Editorial: Davis, Chafin good choices for state Supreme Court
Selecting judges for the West Virginia Supreme Court of Appeals is never typical.
First of all, the state is only one of seven in the country that holds partisan elections for an office that is theoretically non-partisan.
West Virginia also has one of the longest terms for justices -- 12 years. Five other states have 12-year terms, one 14 years and four life terms.
And in this year's election, two of the court's five seats are on the ballot, something that only happens every six years.
But despite concerns about the big spending and the political nature of the process, voters are fortunate this time to have four very qualified candidates for these long-running positions. Each attorney brings different strengths, but in interviews this fall, all were convincing that they would make their decisions on the rule of law and not follow any particular political agenda. That is how it should be.
Our two choices are incumbent Robin Davis and newcomer Letitia "Tish" Chafin.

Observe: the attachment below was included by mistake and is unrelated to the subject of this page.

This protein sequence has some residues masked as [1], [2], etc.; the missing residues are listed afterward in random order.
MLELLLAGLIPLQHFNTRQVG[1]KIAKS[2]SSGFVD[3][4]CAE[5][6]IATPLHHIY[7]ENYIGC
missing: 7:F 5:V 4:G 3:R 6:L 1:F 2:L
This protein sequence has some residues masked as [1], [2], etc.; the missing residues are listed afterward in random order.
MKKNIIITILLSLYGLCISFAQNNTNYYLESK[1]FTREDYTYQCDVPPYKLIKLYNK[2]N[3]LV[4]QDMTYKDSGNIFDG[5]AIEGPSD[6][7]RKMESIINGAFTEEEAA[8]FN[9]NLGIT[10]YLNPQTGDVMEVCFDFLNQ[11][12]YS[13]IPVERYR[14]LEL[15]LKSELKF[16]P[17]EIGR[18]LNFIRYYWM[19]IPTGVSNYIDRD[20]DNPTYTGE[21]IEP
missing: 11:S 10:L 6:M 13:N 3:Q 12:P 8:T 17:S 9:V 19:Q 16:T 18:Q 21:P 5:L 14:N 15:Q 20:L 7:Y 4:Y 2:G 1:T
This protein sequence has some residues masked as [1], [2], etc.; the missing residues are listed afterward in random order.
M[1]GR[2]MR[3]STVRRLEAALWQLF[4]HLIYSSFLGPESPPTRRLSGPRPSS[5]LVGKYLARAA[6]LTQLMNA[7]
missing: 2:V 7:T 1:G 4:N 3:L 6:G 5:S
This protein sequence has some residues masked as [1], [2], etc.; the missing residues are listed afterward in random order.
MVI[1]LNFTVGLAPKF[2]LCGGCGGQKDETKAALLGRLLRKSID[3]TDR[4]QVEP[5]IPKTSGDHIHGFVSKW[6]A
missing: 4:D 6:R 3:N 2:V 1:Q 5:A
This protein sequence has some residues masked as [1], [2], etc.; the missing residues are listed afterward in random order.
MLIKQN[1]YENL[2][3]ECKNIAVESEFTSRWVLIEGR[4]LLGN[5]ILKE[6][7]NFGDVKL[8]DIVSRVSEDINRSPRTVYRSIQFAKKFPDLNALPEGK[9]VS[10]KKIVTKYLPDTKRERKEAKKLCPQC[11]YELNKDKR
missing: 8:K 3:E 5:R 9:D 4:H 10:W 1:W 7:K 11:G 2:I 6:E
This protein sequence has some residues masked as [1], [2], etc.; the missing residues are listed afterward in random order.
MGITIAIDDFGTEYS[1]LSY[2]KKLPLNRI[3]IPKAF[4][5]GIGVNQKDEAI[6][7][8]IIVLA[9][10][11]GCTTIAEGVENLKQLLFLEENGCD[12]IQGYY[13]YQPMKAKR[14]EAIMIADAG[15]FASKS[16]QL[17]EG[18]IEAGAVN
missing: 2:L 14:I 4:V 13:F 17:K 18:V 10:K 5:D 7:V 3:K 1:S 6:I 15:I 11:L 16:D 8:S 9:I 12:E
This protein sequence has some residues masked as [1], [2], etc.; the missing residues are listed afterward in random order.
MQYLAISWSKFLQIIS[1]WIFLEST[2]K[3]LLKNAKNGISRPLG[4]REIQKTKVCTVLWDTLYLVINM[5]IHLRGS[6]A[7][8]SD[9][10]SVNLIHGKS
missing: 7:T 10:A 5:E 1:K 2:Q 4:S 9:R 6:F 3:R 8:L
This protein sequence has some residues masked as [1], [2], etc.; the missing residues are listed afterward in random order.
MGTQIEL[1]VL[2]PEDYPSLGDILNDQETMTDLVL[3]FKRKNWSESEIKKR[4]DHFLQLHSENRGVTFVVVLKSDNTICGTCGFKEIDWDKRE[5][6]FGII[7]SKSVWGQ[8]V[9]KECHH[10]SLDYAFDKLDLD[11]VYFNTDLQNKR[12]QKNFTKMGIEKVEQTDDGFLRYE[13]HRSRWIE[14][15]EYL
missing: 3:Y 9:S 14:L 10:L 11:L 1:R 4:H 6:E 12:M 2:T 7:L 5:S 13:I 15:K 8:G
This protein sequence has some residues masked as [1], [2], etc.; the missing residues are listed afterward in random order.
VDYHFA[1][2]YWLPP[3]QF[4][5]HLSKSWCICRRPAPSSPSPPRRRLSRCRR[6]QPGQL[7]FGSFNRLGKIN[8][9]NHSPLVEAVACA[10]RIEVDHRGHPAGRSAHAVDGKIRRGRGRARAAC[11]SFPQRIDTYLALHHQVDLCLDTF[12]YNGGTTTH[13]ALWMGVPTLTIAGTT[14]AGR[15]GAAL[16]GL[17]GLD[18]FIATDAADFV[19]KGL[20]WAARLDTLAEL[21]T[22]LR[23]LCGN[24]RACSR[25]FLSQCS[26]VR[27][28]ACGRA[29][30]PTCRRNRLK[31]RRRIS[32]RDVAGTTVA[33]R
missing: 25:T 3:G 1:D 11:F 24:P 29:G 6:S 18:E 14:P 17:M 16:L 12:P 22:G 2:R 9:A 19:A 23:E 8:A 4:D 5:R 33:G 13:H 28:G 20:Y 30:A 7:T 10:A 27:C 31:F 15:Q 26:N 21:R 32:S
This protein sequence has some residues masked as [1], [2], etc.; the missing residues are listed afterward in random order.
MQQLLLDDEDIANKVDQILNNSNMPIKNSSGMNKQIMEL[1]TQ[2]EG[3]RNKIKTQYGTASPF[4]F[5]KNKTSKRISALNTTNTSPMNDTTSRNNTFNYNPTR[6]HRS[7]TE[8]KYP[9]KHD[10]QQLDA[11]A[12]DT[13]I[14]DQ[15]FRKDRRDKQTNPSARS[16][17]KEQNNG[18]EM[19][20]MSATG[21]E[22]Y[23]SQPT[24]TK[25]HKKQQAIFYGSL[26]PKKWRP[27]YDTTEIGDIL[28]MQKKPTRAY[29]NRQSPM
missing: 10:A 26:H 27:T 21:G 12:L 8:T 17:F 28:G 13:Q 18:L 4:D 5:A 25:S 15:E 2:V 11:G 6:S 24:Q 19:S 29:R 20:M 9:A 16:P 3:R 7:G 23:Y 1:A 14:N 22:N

Davis was first elected in 1996 to an unexpired four-year term and was re-elected in 2000. Her 16 years of experience are a real asset as the state's only appellate court continues to take on a greater workload. In response to criticism that West Virginia does not have an automatic right of appeal, Davis played a key role in reworking the court's rules to provide a decision on the merits of each case presented to the Supreme Court.
It is too early to tell whether that will improve national perceptions about the legal climate in West Virginia, but it has been a step in the right direction and a lot of work for the justices. She also is a supporter of the new business court, and endorsements from both business and labor organizations indicate she has found the right balance on business issues.
Davis also has pushed to get the court system to take a more active role in truancy cases to help get at-risk students back in school and on track for a meaningful future. She also has begun programs to help with child abuse and neglect cases, including an online database and expanded parent education programs.
Chafin does not have judicial experience, but she comes to the campaign from a diverse legal practice and a term as president of the West Virginia State Bar, during which she visited the court systems in all 55 counties. Tri-State residents may also know her as a cum laude graduate of Marshall University and member of the Marshall Board of Governors.
Chafin also has presented thoughtful proposals on recusal procedures and email disclosure for justices to eliminate perceptions of influence on the court.
We think Davis and Chafin will serve the court well for years to come.